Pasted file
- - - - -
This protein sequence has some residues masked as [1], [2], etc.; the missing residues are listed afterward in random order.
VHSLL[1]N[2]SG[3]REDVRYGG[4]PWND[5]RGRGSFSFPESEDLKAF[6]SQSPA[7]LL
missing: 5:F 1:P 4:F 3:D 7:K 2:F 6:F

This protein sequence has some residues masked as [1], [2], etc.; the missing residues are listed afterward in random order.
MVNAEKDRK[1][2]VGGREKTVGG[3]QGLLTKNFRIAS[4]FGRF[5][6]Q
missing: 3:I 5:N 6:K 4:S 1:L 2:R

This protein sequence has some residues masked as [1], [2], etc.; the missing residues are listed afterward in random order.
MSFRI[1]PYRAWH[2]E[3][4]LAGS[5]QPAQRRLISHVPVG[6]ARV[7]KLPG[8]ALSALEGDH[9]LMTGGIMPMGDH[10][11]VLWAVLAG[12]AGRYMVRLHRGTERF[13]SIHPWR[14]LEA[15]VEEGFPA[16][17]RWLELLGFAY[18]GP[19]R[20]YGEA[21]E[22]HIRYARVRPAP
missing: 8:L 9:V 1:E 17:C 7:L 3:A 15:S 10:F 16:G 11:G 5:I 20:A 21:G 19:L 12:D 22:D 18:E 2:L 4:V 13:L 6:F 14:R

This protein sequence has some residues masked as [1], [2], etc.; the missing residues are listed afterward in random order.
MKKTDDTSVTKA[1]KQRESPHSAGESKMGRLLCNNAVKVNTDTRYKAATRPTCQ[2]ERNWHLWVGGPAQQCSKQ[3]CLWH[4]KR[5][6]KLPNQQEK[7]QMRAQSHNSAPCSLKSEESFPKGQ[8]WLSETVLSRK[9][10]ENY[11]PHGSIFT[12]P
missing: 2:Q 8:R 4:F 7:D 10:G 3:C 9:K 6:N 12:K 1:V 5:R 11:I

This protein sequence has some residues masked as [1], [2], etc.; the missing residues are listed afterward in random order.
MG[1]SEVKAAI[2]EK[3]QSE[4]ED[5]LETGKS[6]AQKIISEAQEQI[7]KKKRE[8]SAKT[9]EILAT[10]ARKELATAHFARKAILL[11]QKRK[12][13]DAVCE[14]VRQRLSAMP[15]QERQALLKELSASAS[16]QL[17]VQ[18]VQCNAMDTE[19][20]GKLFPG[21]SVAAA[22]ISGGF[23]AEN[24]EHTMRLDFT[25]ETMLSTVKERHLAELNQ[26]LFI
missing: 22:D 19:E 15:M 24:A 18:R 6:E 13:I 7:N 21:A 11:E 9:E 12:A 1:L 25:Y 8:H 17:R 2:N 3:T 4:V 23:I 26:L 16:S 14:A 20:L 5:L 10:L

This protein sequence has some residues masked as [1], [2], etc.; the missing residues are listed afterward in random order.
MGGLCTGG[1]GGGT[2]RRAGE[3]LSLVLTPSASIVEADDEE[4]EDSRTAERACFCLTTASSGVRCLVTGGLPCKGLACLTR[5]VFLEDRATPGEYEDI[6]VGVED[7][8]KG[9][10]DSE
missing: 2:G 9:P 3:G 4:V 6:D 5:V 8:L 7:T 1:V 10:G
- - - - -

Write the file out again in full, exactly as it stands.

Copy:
This protein sequence has some residues masked as [1], [2], etc.; the missing residues are listed afterward in random order.
VHSLL[1]N[2]SG[3]REDVRYGG[4]PWND[5]RGRGSFSFPESEDLKAF[6]SQSPA[7]LL
missing: 5:F 1:P 4:F 3:D 7:K 2:F 6:F

This protein sequence has some residues masked as [1], [2], etc.; the missing residues are listed afterward in random order.
MVNAEKDRK[1][2]VGGREKTVGG[3]QGLLTKNFRIAS[4]FGRF[5][6]Q
missing: 3:I 5:N 6:K 4:S 1:L 2:R

This protein sequence has some residues masked as [1], [2], etc.; the missing residues are listed afterward in random order.
MSFRI[1]PYRAWH[2]E[3][4]LAGS[5]QPAQRRLISHVPVG[6]ARV[7]KLPG[8]ALSALEGDH[9]LMTGGIMPMGDH[10][11]VLWAVLAG[12]AGRYMVRLHRGTERF[13]SIHPWR[14]LEA[15]VEEGFPA[16][17]RWLELLGFAY[18]GP[19]R[20]YGEA[21]E[22]HIRYARVRPAP
missing: 8:L 9:V 1:E 17:C 7:L 3:A 15:S 10:F 16:G 11:G 5:I 20:A 21:G 19:L 12:D 22:D 18:E 2:L 4:V 13:L 6:F 14:R

This protein sequence has some residues masked as [1], [2], etc.; the missing residues are listed afterward in random order.
MKKTDDTSVTKA[1]KQRESPHSAGESKMGRLLCNNAVKVNTDTRYKAATRPTCQ[2]ERNWHLWVGGPAQQCSKQ[3]CLWH[4]KR[5][6]KLPNQQEK[7]QMRAQSHNSAPCSLKSEESFPKGQ[8]WLSETVLSRK[9][10]ENY[11]PHGSIFT[12]P
missing: 2:Q 8:R 4:F 7:D 10:G 3:C 9:K 6:N 12:K 1:V 5:R 11:I

This protein sequence has some residues masked as [1], [2], etc.; the missing residues are listed afterward in random order.
MG[1]SEVKAAI[2]EK[3]QSE[4]ED[5]LETGKS[6]AQKIISEAQEQI[7]KKKRE[8]SAKT[9]EILAT[10]ARKELATAHFARKAILL[11]QKRK[12][13]DAVCE[14]VRQRLSAMP[15]QERQALLKELSASAS[16]QL[17]VQ[18]VQCNAMDTE[19][20]GKLFPG[21]SVAAA[22]ISGGF[23]AEN[24]EHTMRLDFT[25]ETMLSTVKERHLAELNQ[26]LFI
missing: 22:D 19:E 15:M 24:A 18:R 6:E 13:I 7:N 21:A 11:E 9:E 12:A 1:L 25:Y 8:H 17:R 2:N 3:T 4:V 23:I 26:L 16:S 14:A 20:L 5:L 10:L

This protein sequence has some residues masked as [1], [2], etc.; the missing residues are listed afterward in random order.
MGGLCTGG[1]GGGT[2]RRAGE[3]LSLVLTPSASIVEADDEE[4]EDSRTAERACFCLTTASSGVRCLVTGGLPCKGLACLTR[5]VFLEDRATPGEYEDI[6]VGVED[7][8]KG[9][10]DSE
missing: 2:G 9:P 3:G 4:V 6:D 5:V 8:L 7:T 1:V 10:G